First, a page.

Film Review: Silent House
If you’ve heard anything about it at all, you probably won’t be expecting much from indie horror flick and Sundance alumnus Silent House.
The film is centred on Elizabeth Olsen, younger sister of Mary-Kate and Ashley and much-lauded star of last year’s Martha Marcy May Marlene.
That film scored rave reviews from critics and audiences alike. It was nominated for award after award, and won a respectable amount of them.
It is fairly safe to say that Olsen’s latest offering will not enjoy the same success.
The premise is that of a thousand horror films that have come before, the vast majority of which have been done better: vulnerable girl gets terrorised by unknown forces in remotely located, barely visited, crumbling old house. Eventually she manages to break out and run off down the road, before inexplicably ending up back inside the house again, where things quickly get worse.
Silent House reminds me of 2008’s The Strangers, without the scares.
It really, really wants to be a tense, psychologically-driven slow-burner. It definitely tries – it’s all blacked-out windows, less than subtle bumps from upstairs and trembling close-ups of Olsen’s face. Attempts at a Blair Witch-style shaky camera affect fall flat, mainly because Olsen’s Sarah spends the entire time running around in circles, terrifying herself because the floorboards are creaking and she’s scared of her dad (more of that later).
Obviously, the terror (if you could call it that – I’m a certified horror wuss and even I didn’t watch Silent House through my fingers) is compounded by the fact that there is no electricity or phone signal at the lake house. Of course there isn’t.
Silent House has a slow start, but it isn’t a slow-burner.
Pretty soon Sarah is descending into the unlit cellar with a torch –like you of course would in such circumstances. Later, when she manages to break outside, she spends a bit of time stumbling inexplicably through bushes.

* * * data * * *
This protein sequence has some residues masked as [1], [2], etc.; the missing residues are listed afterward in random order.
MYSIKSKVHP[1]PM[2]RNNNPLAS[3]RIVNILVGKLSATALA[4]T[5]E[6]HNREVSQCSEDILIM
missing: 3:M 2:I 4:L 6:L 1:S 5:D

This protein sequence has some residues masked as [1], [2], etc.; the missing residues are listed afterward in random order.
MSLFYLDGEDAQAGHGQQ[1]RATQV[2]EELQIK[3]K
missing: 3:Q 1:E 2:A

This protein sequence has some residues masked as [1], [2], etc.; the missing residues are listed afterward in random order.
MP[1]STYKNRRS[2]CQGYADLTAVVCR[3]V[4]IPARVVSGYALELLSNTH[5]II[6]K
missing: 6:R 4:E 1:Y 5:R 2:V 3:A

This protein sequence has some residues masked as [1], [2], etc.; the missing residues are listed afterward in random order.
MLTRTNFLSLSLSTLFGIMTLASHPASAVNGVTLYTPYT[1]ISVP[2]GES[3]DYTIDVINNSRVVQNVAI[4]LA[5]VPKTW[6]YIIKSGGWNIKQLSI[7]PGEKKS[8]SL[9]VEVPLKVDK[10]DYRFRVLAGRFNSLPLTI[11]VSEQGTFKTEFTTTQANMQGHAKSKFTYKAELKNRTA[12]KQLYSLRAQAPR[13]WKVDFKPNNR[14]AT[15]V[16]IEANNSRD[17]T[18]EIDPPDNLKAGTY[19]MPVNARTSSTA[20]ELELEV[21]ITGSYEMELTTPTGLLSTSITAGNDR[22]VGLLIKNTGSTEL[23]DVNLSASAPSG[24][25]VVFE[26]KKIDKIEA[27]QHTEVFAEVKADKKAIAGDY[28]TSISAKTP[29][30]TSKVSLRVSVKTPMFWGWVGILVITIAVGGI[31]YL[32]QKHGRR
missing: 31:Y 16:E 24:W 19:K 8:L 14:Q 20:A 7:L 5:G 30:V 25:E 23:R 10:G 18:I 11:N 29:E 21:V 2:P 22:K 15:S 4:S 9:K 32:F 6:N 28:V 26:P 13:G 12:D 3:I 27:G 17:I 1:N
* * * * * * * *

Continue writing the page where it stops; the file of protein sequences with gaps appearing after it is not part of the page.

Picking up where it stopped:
And then the absolute classic scary film trope comes out, hovering at the side of the side of the road menacingly. Why are little girls so prevalent in horror films? Is an original idea really too much to ask for?
By this point, I’m sufficiently bored. Considering that the film is only 85 minutes long, this is clearly a bad sign.
Most criticisms of Silent House seem to focus on the ending, which is being universally derided as implausible. I’d disagree, but only slightly. The ending provides the only action that has happened throughout the whole film. The revelation is ridiculous, but only because there is nothing over the previous 70 minutes to suggest that it’s coming. It could have worked – but as it is it just seems like it has been tacked on because they weren’t sure how else to finish.
Also, without giving away too much, Sarah appears to have the psychological reactions of a Pavlov dog. We don’t know anything about the characters either, aside from the fact that, in an awkward attempt to throw some pop culture into the film’s opening minutes, we are told that Sarah’s dad has been following her Facebook activity and doesn’t approve of her getting back together with her ex-boyfriend. A few minutes later, Sarah tells us that she isn’t in university and doesn’t really have a plan. This is all we learn about her, and as a consequence we don’t care in any way when the emotional stuff does start.
Good points? Elizabeth Olsen has a fairly expressive face. Which is a good thing, because the film doesn’t give her much else to work with.
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